Red Hot Summer Tour lived up to its name in Sandstone Point’s 33-degree heat (9 February), yet the scorching sun and thick humidity were no deterrent to thousands determined to rock.
Chocolate Starfish kicked off by serving a slice of Meatloaf. As 'Bat Out Of Hell' powered through the speakers, frontman Adam Thompson worked the stage, engaging an audience still setting up chairs and picnic blankets.
Their set consisted mostly of highly polished covers, including 'You’re So Vain', which propelled them to success in the early '90s. Their original track, 'Mountain', was lesser known by the assembled masses, but demonstrated their technical prowess.
The highlight was their cover of 'What’s Up?' by '90s one-hit wonder 4 Non Blondes. Its familiar chorus of “I said 'Hey, what’s going on?'” was perfectly suited to audience participation and Thompson did his best with the crowd as they trickled in.
Chocolate Starfish - image © Pixels and Spice Photography
Next in line was Richard Clapton. At 67, it’s great to see him still out there, playing to appreciative audiences big and small.
He began his set with 'Dancing With The Vampires', his nod to Charlie Sheen and a life of partying. His 1975 hit 'Girls On The Avenue' was more familiar to the audience and as the beers and bubbly started to flow, the crowd began to sing-along.
He rounded out his set with 'Deep Water', the rollicking riffs of 'Distant Thunder', and 'I Am An Island' building to a huge crescendo, inspiring the 60-somethings in the crowd with his boundless energy.
Richard Clapton - image © Pixels and Spice Photography
Just after 4pm, Diesel hit the stage immediately proving why he’s remained so active and admired since his '90s heyday. Fused with rough-edged blues, his powerful voice alternated between bruised and soulful, aggressive and powerful, exploring every nuance in between.
The energy kicked in with 'I Don’t Need Love', in which he incorporated some deft slide guitar – cementing his reputation as a singer who can really wield an axe. He slowed things down with his hit love song 'Come to Me', adding a country-style bridge with virtuosity reminiscent of Chet Atkins.
The crowd’s vocal chords were given a workout with 'Tip Of My Tongue', as was the wah pedal. The song’s big solo gained appreciative nods from the guitar aficionados as they quietly sipped beers in the sun.Click here for more photos from the concert.
Taking the improvisational spirit of blues to the extreme, Diesel ended his set with a 20-minute rendition of 'Cry In Shame'. As it finally wrapped, the throng showed their appreciation with an almighty roar.
As the shadows lengthened, The Living End burst onto the stage with 'Second Solution'. By this time the moshpit was thick, as sweaty bodies pressed together for a slice of the punk rockabilly action.
While the double bass was fingerpicked to perfection and the drums pounded like a jackhammer, frontman Chris Cheney whipped the crowd into a frenzy. This trio has been rocking for a quarter of a century, and their energy seems no signs of abating.
The Living End - image © Pixels and Spice Photography
Giving punk showmanship an Aussie touch, Chris used a VB bottle to play slide guitar, beer splashing his strings as an appreciative crowd egged him on.
'Bloody Mary', 'All Torn Down', and 'White Noise' had the pit jumping, though the highlight was the audience participation during 'Wake Up', when Chris successfully coached the blokes to sing one melody, while the ladies sang another. The result was harmonious in both senses of the word.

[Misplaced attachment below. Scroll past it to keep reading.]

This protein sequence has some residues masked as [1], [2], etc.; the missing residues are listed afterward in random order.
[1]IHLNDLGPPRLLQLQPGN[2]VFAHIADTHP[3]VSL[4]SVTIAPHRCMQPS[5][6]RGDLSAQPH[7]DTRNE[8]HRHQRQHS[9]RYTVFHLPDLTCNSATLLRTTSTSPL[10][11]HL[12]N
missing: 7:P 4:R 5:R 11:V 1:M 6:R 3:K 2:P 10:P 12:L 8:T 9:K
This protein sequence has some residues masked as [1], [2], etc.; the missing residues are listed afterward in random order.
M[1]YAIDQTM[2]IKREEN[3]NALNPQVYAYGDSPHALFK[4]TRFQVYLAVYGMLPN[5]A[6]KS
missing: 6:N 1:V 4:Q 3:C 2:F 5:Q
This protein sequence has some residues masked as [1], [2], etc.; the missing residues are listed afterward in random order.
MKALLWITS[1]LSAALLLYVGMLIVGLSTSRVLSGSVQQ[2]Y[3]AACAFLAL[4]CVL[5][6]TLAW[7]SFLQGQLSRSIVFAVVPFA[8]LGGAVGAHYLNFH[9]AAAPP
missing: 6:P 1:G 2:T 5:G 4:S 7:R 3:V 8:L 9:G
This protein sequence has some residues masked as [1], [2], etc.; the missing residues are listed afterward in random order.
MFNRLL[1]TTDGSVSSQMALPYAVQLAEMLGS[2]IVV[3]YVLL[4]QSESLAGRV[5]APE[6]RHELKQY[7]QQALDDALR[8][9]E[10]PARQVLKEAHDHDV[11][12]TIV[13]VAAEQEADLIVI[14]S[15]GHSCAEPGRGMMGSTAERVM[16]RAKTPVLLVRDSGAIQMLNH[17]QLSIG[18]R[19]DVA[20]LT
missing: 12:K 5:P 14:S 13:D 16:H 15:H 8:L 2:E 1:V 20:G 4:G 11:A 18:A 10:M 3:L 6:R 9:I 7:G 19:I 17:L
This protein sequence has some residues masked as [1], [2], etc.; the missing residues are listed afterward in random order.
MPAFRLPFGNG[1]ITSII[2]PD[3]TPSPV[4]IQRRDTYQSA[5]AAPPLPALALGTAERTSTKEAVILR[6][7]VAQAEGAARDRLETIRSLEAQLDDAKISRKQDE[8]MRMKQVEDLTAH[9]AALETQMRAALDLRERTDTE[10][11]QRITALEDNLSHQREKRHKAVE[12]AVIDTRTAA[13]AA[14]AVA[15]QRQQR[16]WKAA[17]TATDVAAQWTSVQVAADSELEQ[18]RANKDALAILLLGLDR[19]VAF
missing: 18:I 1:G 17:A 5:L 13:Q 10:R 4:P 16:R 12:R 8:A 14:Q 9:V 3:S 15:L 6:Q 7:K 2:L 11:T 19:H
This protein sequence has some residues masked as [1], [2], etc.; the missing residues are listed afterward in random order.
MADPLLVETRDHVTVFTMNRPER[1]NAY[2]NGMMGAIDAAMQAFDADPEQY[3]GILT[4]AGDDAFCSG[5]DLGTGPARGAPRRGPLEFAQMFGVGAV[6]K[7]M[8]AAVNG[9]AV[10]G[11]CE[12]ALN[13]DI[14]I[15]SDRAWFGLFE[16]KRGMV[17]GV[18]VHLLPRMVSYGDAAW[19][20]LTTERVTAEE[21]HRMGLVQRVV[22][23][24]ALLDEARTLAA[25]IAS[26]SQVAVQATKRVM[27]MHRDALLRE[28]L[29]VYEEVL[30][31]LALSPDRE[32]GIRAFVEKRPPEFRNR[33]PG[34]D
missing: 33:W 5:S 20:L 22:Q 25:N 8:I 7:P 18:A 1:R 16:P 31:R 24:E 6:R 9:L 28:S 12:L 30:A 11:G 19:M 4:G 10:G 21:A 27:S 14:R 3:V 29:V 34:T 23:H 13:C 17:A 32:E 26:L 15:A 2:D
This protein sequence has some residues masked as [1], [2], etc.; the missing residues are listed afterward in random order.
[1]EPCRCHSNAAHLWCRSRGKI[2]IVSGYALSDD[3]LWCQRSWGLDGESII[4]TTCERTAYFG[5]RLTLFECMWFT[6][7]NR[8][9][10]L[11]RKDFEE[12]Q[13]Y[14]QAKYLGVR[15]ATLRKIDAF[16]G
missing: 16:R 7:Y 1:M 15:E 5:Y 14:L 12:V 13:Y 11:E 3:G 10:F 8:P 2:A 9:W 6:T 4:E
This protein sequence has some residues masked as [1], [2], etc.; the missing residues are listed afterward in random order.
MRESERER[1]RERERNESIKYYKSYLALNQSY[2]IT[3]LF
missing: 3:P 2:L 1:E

Chris implored the still-seated fans to embrace the festival spirit, referencing the late Angels’ great Doc Neeson as he urged them to “Stand up!”. The crowd now largely on their feet, The Living End wrapped their set with their big hit 'Prisoner Of Society', building to a huge finale as the sun dipped below the horizon.
Still touring after all these year, Joan Jett and the Blackhearts were the first to perform after sunset.
Incredibly youthful for 60 in skin-tight black spandex, Jett rocked out on the guitar while she belted 'Do You Wanna Touch Me There (Oh Yeah)'. Their pace was unrelenting. Rarely slowing down to allow the audience to rest, they ripped through 'Soulmates To Strangers', the Springsteen cover 'Light Of Day', and 'Fake Friends'.
The only respite from the fast-tempo onslaught was during 'Crimson And Clover’s slower verses, but sure enough, that didn’t last long, and they soon kicked back into high gear.
'I Hate Myself For Loving You' and 'I Love Rock n Roll' rounded off an impressive set which should inspire up-and-coming bands a quarter of their age.
Joan Jett - image © Pixels and Spice Photography
By the time headliner Jimmy Barnes hit the stage, the standing area of the crowd was packed like sardines and bristling with excitement.
The Aussie icon kicked off with 'I’m In A Bad Mood', backed up by three singers, three guitarists, a keyboardist and a drummer. Barnesy’s vocal chords are a scientific marvel. With every syllable seemingly screamed at full force, his pained expressions and kid-who-drank-too-much-red-cordial presence kept the audience engaged and excited.
Belting out plenty of favourites, plus some new material from his latest album, 'My Criminal Record', the crowd’s response was predictably most enthusiastic during the hits.
With a mixture of his Cold Chisel and solo artist repertoire, he worked his way towards 'Flame Trees', 'Khe Sahn', and a cracking rendition of 'Working Class Man' before thanking the crowd, and disappearing off stage for the customary encore.
Jimmy Barnes - image © Pixels and Spice Photography
After thousands of boisterous voices urged them to return, they delivered another serve of classic Oz Rock, fittingly wrapping up with 'Goodbye', Barnesy cementing his reputation as an all-time great.
As the revellers made their way back to their cars, and the clean-up crews began their long job ahead, Red Hot Summer proved that 60 is the new 20.